Presentation Authors: Alexandra Berger*, Boston, MA, Garrick Aden-Buie, Tampa, FL, Adam Kibel, Lorelei Mucci, Kathryn Penney, Kathryn Wilson, Boston, MA, Travis Gerke, Tampa, FL, Mark Preston, Boston, MA
Introduction: PSA screening has been shown to reduce prostate cancer (PCa) mortality, but is associated with overdiagnosis. Risk-stratified screening might minimize harms of overtreatment while identifying aggressive PCa in time for cure. We sought to determine which men are low-risk and might forgo screening beyond age 60, and to define a high-risk group where PSA testing beyond age 70 may provide benefit.
Methods: We used the PLCO trial with 13-yr follow-up to identify 27,656 men in the screening arm with baseline PSA and outcome data. 11,366 (41%) men were age 60(+/- 2.5yr), 9,910 (35%) were age 65(+-2.5yr) and 6,380 (23%) were age 70(+/-2.5yr). As in a prior paper, we used the Physicians Health Study to identify PSA percentiles by age amongst controls who did not develop PCa over the 30-yr follow-up. Median PSA (ng/ml) for those age 60 was 1.0, age 65 was 1.5 and age 70 was 1.5. With PSA below median as reference, these percentile groupings were used to estimate risk of aggressive PCa (Gleason >=7, Stage >=3, metastatic disease or PCa death) or PCa death.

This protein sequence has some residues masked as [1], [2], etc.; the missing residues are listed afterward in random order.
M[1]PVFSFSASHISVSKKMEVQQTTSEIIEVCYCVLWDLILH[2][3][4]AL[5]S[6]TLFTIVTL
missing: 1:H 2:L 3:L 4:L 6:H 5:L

Results: Amongst men age 60 with PSA=2-4 (75th-90th percentile), 188 (11.7%) developed aggressive PCa compared to 57 (1.1%) with PSA < 1 ( < 50th percentile) (HR 10.7, 95%CI 8.0-14.5, p < 0.001). Furthermore, men age 60 with PSA>=2 had an absolute risk of PCa death of 0.7% vs. 0.1% for men with PSA < 1 (HR 6.75, 95%CI 2.4-19.4, p < 0.001). This absolute risk increased to 1.4% for men with PSA>=4 (>=90th percentile). Amongst men age 70 with PSA=3-5 (75th-90th percentile), 102 (14.4%) developed aggressive PCa compared to 65 (2.1%) with PSA < 1.5 ( < 50th percentile) (HR 7.1, 95%CI 5.2-9.7, p < 0.001). Furthermore, men age 70 with PSA>=3 had an absolute risk of PCa death of 0.7% vs. 0.2% for men with PSA < 1.5 (HR 3.4, 95%CI 1.04-11.2, p=0.04). This absolute risk increased to 3.4% for men with PSA>=5 (>=90th percentile).
Conclusions: PSA at age 60-70 strongly predicts risk of aggressive PCa and PCa death in a US screening trial over 13 years. This supports risk-stratified screening with consideration of exempting men with PSA below the median at age 60 from further screening. However, healthy men age 70 with PSA levels in the upper quartile are at risk for aggressive PCa and should consider shared decision making regarding ongoing PSA testing.